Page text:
Two and a half years ago is when I was first formally introduced to Lucas Cameron Wolf. His mother, Mary Ellen, brought a meal over when my wife Claudia gave birth to our daughter Lucía and reminded her about her son Lucas, who was living in Nicaragua looking for non-profit work. Coincidentally, Claudia had met Lucas in 2005, the only year we all overlapped in Honduras. As my traveling wings were due to be clipped with Lucía’s arrival, Claudia insisted I meet him immediately, to interview him for my position at Trees, Water & People (TWP).
On our first international Skype call, in December 2014, I opened with a multilayered introduction of myself and the organization in unhinged, fast, Central American Spanish to see if he could keep up. Not missing a beat, Lucas replied jovially, fluently, thoughtfully, and completely. He even threw in some Central American slang to show me he wasn’t playing around. I was hooked and was convinced this was the guy I needed on my team.
His first day of work, in March 2015, we spent at a pub in Antigua, Guatemala. We had some beers, shot some billiards, and got to know each other casually with three members of a group I had brought down on a Trees, Water & People (TWP) Tour. He spent that week in the deep end, leading half of the tour group throughout the week, learning TWP history and culture on-the-fly, and confidently translating topics to which he’d never been formally introduced.
He aced it.
The truth is, from that day forward he became my right-hand man, my eyes and ears on the ground, my sounding board, my regional envoy, and TWP’s Man in Managua. He was a force of nature, taking on massive, shapeless tasks with confidence, grace, and humor. He had an incredible knack for building sincere relationships across every sector of society and would treat an 8-year-old in a Central American village with the same level of respect and gravitas that he’d reserve for an international dignitary.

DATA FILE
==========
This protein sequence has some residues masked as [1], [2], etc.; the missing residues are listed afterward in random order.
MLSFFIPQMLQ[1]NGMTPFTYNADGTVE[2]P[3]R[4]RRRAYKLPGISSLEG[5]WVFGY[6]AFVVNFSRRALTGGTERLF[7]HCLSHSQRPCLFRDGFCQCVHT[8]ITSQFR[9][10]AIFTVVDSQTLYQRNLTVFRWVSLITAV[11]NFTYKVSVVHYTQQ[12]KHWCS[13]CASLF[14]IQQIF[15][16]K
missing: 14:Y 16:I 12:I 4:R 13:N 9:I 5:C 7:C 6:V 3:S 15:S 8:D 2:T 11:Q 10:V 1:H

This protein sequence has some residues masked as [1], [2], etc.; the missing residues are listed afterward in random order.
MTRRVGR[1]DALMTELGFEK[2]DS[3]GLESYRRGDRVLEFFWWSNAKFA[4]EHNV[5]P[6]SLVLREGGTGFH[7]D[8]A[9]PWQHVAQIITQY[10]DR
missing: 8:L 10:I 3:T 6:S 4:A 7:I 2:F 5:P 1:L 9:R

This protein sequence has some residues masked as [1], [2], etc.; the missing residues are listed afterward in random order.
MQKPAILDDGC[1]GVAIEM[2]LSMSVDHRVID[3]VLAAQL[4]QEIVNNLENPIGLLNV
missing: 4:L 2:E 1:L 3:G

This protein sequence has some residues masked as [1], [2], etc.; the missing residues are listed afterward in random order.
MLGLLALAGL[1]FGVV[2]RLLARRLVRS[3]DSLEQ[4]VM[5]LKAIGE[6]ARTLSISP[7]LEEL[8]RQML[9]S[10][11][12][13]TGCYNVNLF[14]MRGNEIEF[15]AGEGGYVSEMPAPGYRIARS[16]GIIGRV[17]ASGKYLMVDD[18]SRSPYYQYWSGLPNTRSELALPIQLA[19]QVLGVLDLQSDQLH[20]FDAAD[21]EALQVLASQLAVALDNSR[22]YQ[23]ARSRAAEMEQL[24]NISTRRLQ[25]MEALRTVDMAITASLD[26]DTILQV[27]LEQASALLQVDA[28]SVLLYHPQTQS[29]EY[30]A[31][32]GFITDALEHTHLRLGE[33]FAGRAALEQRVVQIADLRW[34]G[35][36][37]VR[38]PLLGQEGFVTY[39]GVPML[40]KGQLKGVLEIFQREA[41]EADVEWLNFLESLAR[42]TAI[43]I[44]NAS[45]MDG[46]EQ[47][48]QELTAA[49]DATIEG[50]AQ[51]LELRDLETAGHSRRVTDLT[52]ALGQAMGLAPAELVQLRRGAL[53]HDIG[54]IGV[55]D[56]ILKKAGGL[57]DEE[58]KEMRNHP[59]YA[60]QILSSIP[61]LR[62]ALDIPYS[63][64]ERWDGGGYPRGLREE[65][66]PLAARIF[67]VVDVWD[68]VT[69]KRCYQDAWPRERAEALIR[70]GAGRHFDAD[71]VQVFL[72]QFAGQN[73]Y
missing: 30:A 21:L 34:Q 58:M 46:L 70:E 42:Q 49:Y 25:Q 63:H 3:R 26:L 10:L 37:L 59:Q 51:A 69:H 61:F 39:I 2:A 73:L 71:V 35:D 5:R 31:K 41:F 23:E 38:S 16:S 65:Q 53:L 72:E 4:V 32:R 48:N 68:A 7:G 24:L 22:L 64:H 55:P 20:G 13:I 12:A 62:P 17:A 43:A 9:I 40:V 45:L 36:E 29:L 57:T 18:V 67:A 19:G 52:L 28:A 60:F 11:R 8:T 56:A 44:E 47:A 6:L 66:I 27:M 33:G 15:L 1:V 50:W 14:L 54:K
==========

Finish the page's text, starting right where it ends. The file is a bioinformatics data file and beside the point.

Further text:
To say Lucas was a man of the people is an understatement. He was a man of the cosmos, here on a mission to show us how to be kind to one another, how to work for the things that matter, and how to honor life on this planet. His legacy is a challenge to us all, to strive for the most profound experience possible in the short time we have on earth.
Lucas Wolf enriched my life from the first seconds of our relationship. He was an unflappable colleague, a dear friend to my family and me, and a conduit to a world of people, places, and ideas. I speak for my entire organization when I say that his departure leaves a gaping hole in both our personal and professional lives, from which we’ll never fully recover.
We love you, Lucas Wolf. Thank you for sharing some of your precious time with us at Trees, Water & People — you’ll always have a home here.
- Sebastian Africano